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7 Absurd Feel Good Movies That We Really Really Really Ridiculously Need Right Now

By  · Published on August 21st, 2014

Paramount Pictures

From Robin Williams’ suicide to James Foley to the shooting death of Mike Brown and the ongoing tension in Ferguson, Missouri, that it inspired, it’s been a really crappy month. The idea that there’s always something bad going on seems to have reached new heights, obliterating the Rule of Three and morphing social media into a daredevil experience – stay current if you dare.

In times like these we need moments of recalibration, feel-good experiences that allow us a reprieve from the negative. As movie fiends, film is the perfect safe-haven, or so one would think. During the mess of drama this week I started Googling feel-good movie lists and was shocked to see how many required the viewer to feel bad before they felt good (if at all). Lists included the melancholic Little Miss Sunshine, Robin Williams’ own dark suicide comedy World’s Greatest Dad, the Holocaust drama Schindler’s List, and Up, which requires you to go through cinematic devastation before the sweet journey. One list of movies “that instantly make your day better” even includes Magnolia. Another at IMDb is labeled as “feel-good melancholic atmosphere.”

Sure, these films might make some viewers feel good, for whatever reason – we all have beloved films that other people can’t understand – but they aren’t “feel-good” films guaranteed to brighten everyone’s day. They are not movies someone who is feeling bad can turn on to lighten their mood and take them out of their angst and pain.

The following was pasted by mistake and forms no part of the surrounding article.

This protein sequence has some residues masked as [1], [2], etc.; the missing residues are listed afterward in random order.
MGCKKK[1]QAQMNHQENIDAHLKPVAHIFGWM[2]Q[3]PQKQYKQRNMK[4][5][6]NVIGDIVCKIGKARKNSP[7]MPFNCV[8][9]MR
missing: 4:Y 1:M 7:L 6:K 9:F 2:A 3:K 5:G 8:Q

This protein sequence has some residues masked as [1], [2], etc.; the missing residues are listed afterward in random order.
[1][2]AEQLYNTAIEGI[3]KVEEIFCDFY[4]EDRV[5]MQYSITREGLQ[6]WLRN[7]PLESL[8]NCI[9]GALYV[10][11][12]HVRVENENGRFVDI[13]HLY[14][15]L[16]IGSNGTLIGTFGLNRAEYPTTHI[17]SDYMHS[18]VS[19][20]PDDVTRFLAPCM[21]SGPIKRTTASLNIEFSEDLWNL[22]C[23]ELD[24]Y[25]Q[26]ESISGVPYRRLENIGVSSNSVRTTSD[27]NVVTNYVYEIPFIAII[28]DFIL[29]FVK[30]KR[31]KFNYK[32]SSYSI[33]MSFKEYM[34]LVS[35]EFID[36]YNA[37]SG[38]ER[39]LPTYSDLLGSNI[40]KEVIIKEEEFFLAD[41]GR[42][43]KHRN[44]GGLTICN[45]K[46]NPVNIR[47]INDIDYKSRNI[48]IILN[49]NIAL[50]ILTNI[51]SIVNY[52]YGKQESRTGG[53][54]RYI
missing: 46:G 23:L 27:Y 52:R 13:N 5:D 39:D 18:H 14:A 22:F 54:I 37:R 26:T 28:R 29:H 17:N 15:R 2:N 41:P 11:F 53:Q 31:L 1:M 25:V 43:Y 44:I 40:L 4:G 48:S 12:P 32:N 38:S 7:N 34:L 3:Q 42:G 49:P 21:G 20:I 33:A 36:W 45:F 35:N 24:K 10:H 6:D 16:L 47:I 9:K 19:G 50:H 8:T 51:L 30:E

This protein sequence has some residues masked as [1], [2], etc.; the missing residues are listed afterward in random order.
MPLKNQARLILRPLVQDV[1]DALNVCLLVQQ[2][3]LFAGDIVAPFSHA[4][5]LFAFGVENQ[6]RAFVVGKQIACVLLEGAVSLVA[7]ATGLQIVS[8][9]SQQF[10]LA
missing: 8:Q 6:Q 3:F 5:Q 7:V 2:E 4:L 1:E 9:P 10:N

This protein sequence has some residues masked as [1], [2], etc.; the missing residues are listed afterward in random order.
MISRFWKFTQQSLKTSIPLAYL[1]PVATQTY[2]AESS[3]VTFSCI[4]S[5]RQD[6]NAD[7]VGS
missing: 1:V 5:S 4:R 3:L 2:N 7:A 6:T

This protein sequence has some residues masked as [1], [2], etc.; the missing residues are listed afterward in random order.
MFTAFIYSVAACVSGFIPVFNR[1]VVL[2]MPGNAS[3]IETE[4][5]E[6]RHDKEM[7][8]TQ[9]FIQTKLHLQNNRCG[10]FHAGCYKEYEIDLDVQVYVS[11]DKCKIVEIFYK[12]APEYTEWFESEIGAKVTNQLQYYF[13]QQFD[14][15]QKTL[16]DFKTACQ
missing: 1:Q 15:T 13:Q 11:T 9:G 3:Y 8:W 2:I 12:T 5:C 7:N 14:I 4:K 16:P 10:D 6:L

So, in an attempt to balance the craziness, I want to offer a mix of absurdity that doesn’t require empathetic pain before the positive pay-off. Here are some of my favorite movies and scenes that let us forget our real world. Relish them, and please include your own favorites, so that we all might take a break and smile.


There are films that come together so perfectly that they easily defy expectation, and Zoolander is one of those films. Two thirty-something comedians playing the sexiest male models in the world who have to fight villainous brainwashing and protect the Prime Minister of Malaysia shouldn’t work. Yet Zoolander boasts the rare alchemy that makes it a unique comedy that improves with multiple viewings. Some of Ben Stiller’s starring gigs might fall flat, but his movie scripts (this and Tropic Thunder) hit the spot. This is no movie for ants! As an added bonus, you get to see Alexander Skarsgard in his first Hollywood role as Meekus.


Monty Python and the Holy Grail

Most comedies offer a set number of laughs – a collection of ridiculousness sprinkled through the narrative that holds them together. Monty Python – especially Monty Python and the Holy Grail – challenges this notion by placing a lesser film’s worth of jokes into any one scene. From the clomping coconuts to the killer bunny, the Holy Grail is one of cinema’s best comedies because its goofy absurdity is matched by its smarts. It is a film that exemplifies the potential modern comedy rarely strives to achieve, no more potent than the French taunting scene that farts in our general direction.